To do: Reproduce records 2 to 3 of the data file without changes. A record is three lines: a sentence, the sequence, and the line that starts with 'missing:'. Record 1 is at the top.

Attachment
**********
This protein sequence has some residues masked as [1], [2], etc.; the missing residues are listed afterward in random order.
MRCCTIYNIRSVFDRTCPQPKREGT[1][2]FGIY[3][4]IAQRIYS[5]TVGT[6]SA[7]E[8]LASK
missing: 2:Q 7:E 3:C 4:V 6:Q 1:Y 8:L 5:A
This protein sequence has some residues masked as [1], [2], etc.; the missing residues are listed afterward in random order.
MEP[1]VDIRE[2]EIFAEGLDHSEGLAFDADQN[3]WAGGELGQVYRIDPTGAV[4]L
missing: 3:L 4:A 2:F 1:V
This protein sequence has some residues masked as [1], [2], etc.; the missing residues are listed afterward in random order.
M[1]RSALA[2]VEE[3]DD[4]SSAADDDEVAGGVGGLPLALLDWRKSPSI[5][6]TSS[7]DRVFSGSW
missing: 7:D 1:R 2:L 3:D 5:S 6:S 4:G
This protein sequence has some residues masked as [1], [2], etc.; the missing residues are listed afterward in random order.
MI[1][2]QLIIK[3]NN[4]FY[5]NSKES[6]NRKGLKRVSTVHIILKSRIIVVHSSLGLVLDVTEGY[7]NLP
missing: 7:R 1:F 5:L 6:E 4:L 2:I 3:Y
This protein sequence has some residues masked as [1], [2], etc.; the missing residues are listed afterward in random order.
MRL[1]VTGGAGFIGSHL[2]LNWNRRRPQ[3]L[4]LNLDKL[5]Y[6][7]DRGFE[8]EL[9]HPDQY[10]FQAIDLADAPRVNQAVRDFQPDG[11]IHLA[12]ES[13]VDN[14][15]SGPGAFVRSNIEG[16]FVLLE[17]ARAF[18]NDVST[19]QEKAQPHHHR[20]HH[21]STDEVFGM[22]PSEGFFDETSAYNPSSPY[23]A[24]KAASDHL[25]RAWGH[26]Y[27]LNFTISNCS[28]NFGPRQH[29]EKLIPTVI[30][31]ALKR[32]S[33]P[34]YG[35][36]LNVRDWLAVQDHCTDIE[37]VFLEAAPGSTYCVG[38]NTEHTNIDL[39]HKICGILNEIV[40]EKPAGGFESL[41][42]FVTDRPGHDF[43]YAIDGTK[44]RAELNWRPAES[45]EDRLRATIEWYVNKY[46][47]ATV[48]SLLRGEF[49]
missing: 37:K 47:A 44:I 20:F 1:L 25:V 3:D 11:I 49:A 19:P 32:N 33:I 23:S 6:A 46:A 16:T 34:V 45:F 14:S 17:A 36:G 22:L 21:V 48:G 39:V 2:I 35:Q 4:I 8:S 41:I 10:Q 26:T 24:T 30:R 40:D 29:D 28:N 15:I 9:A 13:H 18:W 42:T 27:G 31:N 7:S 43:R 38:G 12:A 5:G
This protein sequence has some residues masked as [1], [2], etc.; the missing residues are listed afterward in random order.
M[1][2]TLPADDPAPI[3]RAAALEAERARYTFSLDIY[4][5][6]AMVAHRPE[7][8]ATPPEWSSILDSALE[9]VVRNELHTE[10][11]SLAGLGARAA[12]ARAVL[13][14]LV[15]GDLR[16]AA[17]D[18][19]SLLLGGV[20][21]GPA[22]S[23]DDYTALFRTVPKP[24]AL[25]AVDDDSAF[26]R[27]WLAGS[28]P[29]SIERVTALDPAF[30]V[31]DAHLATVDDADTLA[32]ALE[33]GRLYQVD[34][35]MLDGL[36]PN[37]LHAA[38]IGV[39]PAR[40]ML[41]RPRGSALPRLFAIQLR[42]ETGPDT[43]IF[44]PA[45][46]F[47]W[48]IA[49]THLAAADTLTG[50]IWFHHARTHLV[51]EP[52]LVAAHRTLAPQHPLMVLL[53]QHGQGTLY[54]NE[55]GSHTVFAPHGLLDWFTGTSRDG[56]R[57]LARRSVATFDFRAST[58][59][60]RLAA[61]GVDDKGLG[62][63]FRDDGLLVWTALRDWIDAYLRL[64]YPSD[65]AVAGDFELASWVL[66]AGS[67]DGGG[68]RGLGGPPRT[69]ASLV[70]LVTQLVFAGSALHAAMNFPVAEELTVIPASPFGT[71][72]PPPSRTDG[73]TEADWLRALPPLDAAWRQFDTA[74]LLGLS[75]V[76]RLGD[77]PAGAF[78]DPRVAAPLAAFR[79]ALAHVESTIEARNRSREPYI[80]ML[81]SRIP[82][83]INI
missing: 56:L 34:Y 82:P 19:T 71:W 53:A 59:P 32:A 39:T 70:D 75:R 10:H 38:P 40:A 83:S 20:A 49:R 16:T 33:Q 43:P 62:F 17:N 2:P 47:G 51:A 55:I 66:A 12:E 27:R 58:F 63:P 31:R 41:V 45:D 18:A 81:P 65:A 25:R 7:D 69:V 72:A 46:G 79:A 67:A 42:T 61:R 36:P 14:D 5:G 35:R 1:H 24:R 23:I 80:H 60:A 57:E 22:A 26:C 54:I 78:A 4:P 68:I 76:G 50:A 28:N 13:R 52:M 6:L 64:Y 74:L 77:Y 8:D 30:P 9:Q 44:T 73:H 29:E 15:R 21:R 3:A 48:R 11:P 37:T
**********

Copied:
This protein sequence has some residues masked as [1], [2], etc.; the missing residues are listed afterward in random order.
MEP[1]VDIRE[2]EIFAEGLDHSEGLAFDADQN[3]WAGGELGQVYRIDPTGAV[4]L
missing: 3:L 4:A 2:F 1:V
This protein sequence has some residues masked as [1], [2], etc.; the missing residues are listed afterward in random order.
M[1]RSALA[2]VEE[3]DD[4]SSAADDDEVAGGVGGLPLALLDWRKSPSI[5][6]TSS[7]DRVFSGSW
missing: 7:D 1:R 2:L 3:D 5:S 6:S 4:G